Margaret A.WinkerMD, Senior EditorIndividualAuthorPhil B.FontanarosaMD, Senior EditorIndividualAuthor
To the Editor.—In addition to the well-organized
and instructive perspectives presented in the article by Dr Kadlec and colleagues,1 I would like to add 1 more point regarding primary
prevention measures against biological weapons. This approach is exactly what
physicians and biomedical scientists would have to engage. In 1995, a terrorist
group in Japan, the Aum Shinrikyo cult, secretly produced biological weapons
such as anthrax spore and botulinum toxin.2
During World War II, Unit 731 in the Japanese Army was the classic and notorious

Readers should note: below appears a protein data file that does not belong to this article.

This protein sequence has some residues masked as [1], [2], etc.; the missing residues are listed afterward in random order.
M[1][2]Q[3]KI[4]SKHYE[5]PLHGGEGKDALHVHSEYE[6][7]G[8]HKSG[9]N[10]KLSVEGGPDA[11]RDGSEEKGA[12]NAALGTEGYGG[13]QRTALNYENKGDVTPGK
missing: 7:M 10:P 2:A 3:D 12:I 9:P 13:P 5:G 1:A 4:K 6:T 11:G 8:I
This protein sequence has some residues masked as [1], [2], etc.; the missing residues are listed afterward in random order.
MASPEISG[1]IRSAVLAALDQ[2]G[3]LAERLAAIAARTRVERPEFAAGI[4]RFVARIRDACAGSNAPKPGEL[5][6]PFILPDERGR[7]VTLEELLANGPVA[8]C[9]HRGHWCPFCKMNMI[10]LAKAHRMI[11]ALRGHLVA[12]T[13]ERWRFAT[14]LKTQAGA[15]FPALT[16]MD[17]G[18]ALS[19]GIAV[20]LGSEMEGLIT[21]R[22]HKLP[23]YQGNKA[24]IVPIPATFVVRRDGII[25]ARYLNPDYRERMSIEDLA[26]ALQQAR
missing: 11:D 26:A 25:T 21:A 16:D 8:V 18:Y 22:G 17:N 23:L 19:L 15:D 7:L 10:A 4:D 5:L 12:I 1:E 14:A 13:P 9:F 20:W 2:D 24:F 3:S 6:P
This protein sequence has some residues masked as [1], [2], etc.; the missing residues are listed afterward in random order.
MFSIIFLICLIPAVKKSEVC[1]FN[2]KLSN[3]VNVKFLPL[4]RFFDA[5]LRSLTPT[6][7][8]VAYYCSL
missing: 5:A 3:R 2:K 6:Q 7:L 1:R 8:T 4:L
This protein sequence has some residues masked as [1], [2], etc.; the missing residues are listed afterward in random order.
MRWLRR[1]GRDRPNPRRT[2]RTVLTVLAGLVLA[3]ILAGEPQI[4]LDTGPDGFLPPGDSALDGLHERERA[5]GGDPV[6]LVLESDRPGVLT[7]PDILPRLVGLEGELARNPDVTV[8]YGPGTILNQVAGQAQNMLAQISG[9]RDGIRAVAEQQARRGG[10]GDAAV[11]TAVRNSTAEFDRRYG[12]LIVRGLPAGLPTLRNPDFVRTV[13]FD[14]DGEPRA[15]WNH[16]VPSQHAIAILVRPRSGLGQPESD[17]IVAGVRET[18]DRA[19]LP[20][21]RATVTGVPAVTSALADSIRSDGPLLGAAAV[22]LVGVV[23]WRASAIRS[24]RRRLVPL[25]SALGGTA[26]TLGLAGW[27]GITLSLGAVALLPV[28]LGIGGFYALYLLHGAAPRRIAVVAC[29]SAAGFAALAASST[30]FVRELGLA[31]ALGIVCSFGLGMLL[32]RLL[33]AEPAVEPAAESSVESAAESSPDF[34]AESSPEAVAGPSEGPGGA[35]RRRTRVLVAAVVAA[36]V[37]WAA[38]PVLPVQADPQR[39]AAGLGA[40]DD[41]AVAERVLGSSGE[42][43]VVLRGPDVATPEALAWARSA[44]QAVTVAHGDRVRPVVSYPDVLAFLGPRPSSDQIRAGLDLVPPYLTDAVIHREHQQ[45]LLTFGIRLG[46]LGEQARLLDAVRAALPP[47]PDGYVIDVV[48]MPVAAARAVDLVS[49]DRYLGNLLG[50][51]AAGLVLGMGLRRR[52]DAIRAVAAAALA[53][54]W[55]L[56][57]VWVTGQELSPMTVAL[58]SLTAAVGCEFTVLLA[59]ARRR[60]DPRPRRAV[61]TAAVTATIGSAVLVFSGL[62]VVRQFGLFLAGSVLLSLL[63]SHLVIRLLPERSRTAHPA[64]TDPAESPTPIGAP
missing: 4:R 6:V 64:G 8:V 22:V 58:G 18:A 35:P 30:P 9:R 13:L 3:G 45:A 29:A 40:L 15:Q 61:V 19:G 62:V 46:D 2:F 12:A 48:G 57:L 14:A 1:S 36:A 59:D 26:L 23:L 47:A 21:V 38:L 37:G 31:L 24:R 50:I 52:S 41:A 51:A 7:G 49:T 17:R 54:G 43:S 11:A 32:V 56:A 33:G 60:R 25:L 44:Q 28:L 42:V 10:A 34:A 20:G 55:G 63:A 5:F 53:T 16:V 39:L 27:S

example of production of biological warfare agents and their wartime use.3 Both Aum Shinrikyo and Unit 731 included physicians
and microbiology experts. Considering that these individuals seemed to have
had an important role in the production of biological weapons, they had violated
the most basic bioethical principle, primum non nocere.
Tokuda Y. Physicians and Biological Warfare Agents. JAMA. 1998;279(4):273–274. doi:10.1001/jama.279.4.271
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